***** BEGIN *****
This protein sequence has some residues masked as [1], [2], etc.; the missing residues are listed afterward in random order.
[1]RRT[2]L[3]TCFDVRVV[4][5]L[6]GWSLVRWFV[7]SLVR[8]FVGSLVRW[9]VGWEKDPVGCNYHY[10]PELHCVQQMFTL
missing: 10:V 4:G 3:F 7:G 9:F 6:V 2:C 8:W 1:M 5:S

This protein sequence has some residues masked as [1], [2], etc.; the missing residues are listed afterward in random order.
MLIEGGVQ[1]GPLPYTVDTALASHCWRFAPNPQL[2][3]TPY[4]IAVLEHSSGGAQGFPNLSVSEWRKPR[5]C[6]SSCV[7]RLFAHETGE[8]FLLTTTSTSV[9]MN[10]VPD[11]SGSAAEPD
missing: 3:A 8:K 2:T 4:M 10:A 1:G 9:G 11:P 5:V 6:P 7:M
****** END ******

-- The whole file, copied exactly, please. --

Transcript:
This protein sequence has some residues masked as [1], [2], etc.; the missing residues are listed afterward in random order.
[1]RRT[2]L[3]TCFDVRVV[4][5]L[6]GWSLVRWFV[7]SLVR[8]FVGSLVRW[9]VGWEKDPVGCNYHY[10]PELHCVQQMFTL
missing: 10:V 4:G 3:F 7:G 9:F 6:V 2:C 8:W 1:M 5:S

This protein sequence has some residues masked as [1], [2], etc.; the missing residues are listed afterward in random order.
MLIEGGVQ[1]GPLPYTVDTALASHCWRFAPNPQL[2][3]TPY[4]IAVLEHSSGGAQGFPNLSVSEWRKPR[5]C[6]SSCV[7]RLFAHETGE[8]FLLTTTSTSV[9]MN[10]VPD[11]SGSAAEPD
missing: 3:A 8:K 2:T 4:M 10:A 1:G 9:G 11:P 5:V 6:P 7:M